Day 1129 – Far As I Know
So where was i? Oh, right:
I came around a steeply descending bend and found several dirt bikes, two ATVs and a small crowd of people all standing around a large chevy four-door pickup that was buried to the door panels in a very large snow drift.
I shut off the engine and joined the group.
“Got any chains?”
“Got rope or a winch?”
“How’se about a big jack?”
We all talked and mused a bit about the predicament, but there really wasn’t all that much to be done. We were all woefully under-equipped. The truck was severely hung up on the undercarriage and since it was good ol’ American Iron (i.e. one-wheel drive) the left rear wheel was simply spinning free. I don’t think any power was being transfered to any other wheels.
But then i remembered the tie-down straps i had. They were only about an inch wide, but they were long enough to loop from the tow-hook on the front of my truck to the trailer hitch on the back of the stuck rig about four times. I positioned my truck and hooked them up.
Amazingly the straps held through two sessions of pulling. My little truck with the limited slip front differential and the likewise limited slip transfer case proceeded to dig four holes, one under each wheel, as i ground backwards in 4 lo reverse. But despite my best efforts the stuck truck didn’t so much as budge. Nothing.
More standing around and head-scratching ensued. I enjoy listening to folks i meet out in the bush. I mean, it’s the great equalizer, nature. Rich man’s money loses value in the bush. One energetic guy who was there on a dirt bike tried digging in and around both trucks and pointed out “you might have the smaller truck, but you’ve got the one that’s not stuck. That makes you the man of the situation.”
No joy. The big truck was just too far buried in. We only had one small shovel, no winches, no chains, no rope and no jack.
“Well, i’m heading back to Boise so i can give you a lift,” i offered to the crowd. I still didn’t know who was attached to the stuck truck and who was on the ATVs, etc. Turns out it was just one man and his son who were in the truck.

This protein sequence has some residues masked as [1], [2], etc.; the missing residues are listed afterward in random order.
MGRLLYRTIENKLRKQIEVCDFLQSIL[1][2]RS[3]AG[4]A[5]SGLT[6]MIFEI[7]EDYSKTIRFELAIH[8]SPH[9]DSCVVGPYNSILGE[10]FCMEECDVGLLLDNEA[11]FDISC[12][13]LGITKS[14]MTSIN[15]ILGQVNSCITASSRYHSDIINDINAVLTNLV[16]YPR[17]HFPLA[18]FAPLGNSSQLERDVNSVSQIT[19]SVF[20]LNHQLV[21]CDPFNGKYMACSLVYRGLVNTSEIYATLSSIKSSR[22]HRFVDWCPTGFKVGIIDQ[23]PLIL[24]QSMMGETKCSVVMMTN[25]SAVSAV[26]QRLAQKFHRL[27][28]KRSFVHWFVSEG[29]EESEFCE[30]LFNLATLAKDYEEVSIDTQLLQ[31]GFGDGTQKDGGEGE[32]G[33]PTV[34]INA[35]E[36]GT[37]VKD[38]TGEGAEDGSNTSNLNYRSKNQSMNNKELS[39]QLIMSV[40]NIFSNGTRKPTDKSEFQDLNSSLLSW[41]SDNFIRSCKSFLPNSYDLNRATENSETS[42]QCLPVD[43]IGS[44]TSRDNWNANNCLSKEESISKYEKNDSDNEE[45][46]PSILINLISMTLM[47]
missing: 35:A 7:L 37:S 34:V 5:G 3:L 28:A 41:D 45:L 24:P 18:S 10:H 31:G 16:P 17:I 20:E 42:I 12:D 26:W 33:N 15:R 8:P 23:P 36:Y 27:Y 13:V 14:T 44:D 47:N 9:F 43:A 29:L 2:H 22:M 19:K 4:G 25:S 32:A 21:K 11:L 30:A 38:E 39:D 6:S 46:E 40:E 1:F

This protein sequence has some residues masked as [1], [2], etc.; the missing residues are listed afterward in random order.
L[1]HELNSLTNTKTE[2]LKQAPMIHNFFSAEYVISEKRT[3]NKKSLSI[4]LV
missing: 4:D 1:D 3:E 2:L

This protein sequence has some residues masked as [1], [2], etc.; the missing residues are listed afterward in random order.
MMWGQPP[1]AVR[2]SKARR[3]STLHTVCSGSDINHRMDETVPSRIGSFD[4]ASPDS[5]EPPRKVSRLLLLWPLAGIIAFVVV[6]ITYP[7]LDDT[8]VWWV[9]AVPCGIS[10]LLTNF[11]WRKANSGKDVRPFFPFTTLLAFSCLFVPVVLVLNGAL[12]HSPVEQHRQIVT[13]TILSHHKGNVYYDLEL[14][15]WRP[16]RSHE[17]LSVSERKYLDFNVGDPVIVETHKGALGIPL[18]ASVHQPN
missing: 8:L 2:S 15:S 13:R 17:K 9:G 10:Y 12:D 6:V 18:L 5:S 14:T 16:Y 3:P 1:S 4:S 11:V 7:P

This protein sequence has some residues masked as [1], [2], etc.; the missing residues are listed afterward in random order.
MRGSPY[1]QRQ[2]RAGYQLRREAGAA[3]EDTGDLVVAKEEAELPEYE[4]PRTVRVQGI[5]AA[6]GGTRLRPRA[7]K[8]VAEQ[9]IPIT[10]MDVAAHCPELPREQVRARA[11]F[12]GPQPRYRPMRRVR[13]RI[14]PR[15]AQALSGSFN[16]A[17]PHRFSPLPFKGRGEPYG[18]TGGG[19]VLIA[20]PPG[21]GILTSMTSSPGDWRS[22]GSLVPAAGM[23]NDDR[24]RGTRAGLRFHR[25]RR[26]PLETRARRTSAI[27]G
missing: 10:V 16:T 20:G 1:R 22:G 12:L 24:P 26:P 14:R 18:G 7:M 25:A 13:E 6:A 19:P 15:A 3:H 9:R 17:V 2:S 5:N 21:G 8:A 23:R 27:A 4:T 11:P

“So, you think i can get around you?”
“Doesn’t much matter,” said one of the ATV guys. “Road’s completely washed out ’bout a mile down. Couldn’t even get trough on our machines.”
Crap! Can’t go forward, no chance of turning around. That meant once again i’d have to go back up a freaking washed out goat-path with snow drifts and mud backwards.
But, after the conversations between the impromptu friends died away i slowly started my backwards climb. Foot by foot i crawled along dreading the v-shaped washouts. Like most vehicles my approach angle was worse from the rear and i fully expected the rear bumper to auger into the far side of the little gully. But to my complete amazement the truck just dropped down and rolled right up the other side of both nasty washouts. I only got disoriented once, turning the steering wheel in the very wrong direction toward the drop-off. Fortunately i was traveling slowly enough to correct before the right rear tire lost contact with the ground, but it was a wake-up call.
After about ten minutes that went on for hours i reached a large hairpin with enough room to turn around. The father and son who were on foot caught up to me and we loaded up and crawled up the rest of the way to the ridge. We only had one moment of fear when i became stuck in the first (now the last) snow drift. However, i managed to slow-crawl my way forward and out. Good truck.
The ride back down was uneventful though long and bumpy. We passed the dirt bike guy who was camped at the reservoir for the evening. He must have told all his buddies because they all shouted and waved as we sped by.
The last bit of excitement was being stopped by the Boise County Sheriff in the 25mph zone near the “silver shores” marina. I was traveling well above the limit. But after running my license and our explaining the circumstances he let us all off with a stern and sensible warning. But he added “hell of a nice thing you’re doing” as he walked back to his truck. It was another “feel good” moment of the day. The father called his wife once we past the Diversion Dam (where cell services begins or ends depending on your direction) and told her to meet us at my house. She showed about 10 minutes after we arrived.
But i’m a bit bummed that i have to say, as far as i know, i don’t know how or if he got his truck out of the snow. He took one of my cards, but i’ve not heard… i’m left to wonder how it all played out. I’m thinking about buying a winch.